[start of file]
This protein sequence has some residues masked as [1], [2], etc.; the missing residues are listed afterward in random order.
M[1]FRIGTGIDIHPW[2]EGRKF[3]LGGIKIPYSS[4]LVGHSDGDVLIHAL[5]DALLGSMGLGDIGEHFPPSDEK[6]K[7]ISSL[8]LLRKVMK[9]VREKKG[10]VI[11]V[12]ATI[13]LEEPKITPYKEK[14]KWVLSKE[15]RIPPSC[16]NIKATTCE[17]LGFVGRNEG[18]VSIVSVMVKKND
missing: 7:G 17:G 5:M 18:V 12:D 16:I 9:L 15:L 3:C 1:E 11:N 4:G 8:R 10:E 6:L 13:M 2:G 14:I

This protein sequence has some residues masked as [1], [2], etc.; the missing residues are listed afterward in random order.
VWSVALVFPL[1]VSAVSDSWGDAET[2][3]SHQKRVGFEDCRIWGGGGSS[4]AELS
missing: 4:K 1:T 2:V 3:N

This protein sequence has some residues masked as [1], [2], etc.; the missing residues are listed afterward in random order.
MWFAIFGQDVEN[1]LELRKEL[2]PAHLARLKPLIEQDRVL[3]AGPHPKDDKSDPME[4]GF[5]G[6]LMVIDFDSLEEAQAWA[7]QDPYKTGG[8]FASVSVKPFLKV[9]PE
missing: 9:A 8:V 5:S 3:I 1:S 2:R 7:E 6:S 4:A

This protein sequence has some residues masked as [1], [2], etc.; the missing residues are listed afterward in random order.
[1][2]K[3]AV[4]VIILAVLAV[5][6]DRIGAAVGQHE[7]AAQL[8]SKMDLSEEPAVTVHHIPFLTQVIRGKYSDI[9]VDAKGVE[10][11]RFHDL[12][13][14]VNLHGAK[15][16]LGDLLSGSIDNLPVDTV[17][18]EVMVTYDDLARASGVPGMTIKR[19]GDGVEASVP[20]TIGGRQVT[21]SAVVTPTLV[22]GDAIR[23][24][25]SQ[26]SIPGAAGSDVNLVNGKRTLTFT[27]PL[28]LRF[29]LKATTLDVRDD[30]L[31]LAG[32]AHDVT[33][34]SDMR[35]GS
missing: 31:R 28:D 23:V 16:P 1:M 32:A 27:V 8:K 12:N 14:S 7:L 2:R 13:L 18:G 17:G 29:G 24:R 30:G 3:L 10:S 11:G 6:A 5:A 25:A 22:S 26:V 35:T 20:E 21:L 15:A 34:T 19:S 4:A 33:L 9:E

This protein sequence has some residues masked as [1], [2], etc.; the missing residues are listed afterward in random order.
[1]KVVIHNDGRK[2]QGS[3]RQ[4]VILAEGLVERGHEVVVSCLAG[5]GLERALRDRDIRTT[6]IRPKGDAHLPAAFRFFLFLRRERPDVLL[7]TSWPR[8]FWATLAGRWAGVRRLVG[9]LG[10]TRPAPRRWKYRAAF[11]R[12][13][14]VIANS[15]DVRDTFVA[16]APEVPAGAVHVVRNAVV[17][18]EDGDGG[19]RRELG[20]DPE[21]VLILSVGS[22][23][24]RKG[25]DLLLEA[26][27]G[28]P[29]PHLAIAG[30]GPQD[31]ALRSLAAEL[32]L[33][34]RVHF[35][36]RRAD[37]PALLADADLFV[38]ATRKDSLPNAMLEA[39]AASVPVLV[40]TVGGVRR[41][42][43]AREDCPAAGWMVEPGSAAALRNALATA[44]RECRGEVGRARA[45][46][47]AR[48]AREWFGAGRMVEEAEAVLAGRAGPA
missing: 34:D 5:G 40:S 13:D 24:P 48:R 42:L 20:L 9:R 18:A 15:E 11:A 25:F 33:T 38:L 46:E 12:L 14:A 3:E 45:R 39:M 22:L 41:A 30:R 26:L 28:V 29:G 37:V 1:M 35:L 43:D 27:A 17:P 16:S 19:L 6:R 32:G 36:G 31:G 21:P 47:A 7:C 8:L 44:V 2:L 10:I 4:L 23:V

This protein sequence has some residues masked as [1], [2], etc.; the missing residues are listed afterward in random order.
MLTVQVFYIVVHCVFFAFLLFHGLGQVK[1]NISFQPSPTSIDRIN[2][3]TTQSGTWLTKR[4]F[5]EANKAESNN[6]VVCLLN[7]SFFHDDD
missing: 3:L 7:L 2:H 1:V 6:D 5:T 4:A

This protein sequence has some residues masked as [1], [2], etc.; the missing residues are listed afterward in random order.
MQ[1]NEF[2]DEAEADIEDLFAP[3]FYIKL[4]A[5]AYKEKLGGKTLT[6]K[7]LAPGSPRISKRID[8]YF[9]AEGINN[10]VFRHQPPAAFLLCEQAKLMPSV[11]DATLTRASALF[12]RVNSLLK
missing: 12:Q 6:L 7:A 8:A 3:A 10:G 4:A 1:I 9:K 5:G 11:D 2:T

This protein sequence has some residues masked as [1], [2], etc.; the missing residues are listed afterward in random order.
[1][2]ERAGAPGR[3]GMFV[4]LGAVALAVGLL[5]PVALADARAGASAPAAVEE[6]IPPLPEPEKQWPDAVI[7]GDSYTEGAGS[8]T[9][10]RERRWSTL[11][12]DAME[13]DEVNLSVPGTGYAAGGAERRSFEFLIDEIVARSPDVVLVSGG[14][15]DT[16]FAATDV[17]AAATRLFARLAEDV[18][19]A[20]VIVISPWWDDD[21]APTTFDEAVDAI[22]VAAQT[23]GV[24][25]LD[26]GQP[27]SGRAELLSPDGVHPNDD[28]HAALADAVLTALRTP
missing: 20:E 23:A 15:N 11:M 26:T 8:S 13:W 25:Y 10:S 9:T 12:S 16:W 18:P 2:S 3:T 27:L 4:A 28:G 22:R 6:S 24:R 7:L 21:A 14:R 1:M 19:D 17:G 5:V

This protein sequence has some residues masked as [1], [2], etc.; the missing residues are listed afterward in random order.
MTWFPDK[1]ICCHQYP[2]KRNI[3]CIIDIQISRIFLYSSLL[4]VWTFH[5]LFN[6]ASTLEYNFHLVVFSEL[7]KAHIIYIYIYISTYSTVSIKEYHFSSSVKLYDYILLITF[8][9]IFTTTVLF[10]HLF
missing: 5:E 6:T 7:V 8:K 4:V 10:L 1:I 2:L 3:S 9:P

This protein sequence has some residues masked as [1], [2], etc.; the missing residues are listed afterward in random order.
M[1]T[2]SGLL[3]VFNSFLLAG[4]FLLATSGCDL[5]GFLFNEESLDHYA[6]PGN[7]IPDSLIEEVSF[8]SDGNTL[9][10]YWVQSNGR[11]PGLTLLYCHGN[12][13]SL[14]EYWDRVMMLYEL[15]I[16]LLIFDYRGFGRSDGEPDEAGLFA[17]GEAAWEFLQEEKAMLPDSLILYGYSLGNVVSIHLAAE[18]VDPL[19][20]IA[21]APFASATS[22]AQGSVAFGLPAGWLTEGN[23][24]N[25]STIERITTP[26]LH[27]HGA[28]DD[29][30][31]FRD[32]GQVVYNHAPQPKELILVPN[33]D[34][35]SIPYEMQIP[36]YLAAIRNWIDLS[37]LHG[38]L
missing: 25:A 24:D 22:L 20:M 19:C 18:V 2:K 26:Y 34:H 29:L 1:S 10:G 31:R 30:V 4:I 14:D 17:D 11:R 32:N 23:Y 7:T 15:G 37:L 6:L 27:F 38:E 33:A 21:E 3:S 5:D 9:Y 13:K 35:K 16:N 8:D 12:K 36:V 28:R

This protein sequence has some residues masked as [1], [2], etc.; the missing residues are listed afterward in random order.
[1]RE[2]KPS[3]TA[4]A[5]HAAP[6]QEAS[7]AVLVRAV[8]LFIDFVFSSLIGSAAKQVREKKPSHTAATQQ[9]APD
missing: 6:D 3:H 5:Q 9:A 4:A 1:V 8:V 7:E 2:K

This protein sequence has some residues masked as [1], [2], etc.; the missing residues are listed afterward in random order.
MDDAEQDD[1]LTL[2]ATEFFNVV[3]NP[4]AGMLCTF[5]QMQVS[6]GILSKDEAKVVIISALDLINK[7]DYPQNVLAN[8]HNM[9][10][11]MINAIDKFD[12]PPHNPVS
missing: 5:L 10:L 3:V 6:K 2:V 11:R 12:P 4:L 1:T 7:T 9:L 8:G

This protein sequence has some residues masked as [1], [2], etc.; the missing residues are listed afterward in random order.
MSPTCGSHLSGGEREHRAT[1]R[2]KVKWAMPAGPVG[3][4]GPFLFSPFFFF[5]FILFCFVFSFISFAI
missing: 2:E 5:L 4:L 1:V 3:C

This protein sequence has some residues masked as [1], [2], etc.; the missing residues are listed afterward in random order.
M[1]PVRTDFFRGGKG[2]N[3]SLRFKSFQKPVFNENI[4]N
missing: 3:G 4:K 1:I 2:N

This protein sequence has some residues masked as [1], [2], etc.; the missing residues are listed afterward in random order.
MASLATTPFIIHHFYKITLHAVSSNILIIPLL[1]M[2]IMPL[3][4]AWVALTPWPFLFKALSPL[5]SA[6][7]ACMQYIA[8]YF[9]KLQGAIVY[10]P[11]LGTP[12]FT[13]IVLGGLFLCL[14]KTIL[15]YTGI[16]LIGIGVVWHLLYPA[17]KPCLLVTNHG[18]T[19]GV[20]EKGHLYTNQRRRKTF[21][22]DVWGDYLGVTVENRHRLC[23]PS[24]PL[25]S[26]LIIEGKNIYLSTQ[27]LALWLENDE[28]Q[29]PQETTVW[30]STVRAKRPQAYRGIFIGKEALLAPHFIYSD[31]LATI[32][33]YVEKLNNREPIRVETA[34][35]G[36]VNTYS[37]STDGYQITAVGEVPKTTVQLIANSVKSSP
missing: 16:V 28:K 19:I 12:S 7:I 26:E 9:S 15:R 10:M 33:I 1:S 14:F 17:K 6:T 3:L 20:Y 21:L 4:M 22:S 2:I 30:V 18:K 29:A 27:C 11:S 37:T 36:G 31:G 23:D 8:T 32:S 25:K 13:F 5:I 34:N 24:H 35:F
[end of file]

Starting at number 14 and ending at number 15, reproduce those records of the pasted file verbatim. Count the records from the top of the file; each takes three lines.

This protein sequence has some residues masked as [1], [2], etc.; the missing residues are listed afterward in random order.
M[1]PVRTDFFRGGKG[2]N[3]SLRFKSFQKPVFNENI[4]N
missing: 3:G 4:K 1:I 2:N

This protein sequence has some residues masked as [1], [2], etc.; the missing residues are listed afterward in random order.
MASLATTPFIIHHFYKITLHAVSSNILIIPLL[1]M[2]IMPL[3][4]AWVALTPWPFLFKALSPL[5]SA[6][7]ACMQYIA[8]YF[9]KLQGAIVY[10]P[11]LGTP[12]FT[13]IVLGGLFLCL[14]KTIL[15]YTGI[16]LIGIGVVWHLLYPA[17]KPCLLVTNHG[18]T[19]GV[20]EKGHLYTNQRRRKTF[21][22]DVWGDYLGVTVENRHRLC[23]PS[24]PL[25]S[26]LIIEGKNIYLSTQ[27]LALWLENDE[28]Q[29]PQETTVW[30]STVRAKRPQAYRGIFIGKEALLAPHFIYSD[31]LATI[32][33]YVEKLNNREPIRVETA[34][35]G[36]VNTYS[37]STDGYQITAVGEVPKTTVQLIANSVKSSP
missing: 16:V 28:K 19:I 12:S 7:I 26:E 9:S 15:R 10:M 33:I 1:S 14:F 17:K 6:T 3:L 20:Y 21:L 4:M 22:S 2:I 30:V 18:K 29:A 27:C 11:S 37:T 36:G 31:G 23:D 8:T 32:S 25:K 13:F 5:I 34:N 24:H 35:F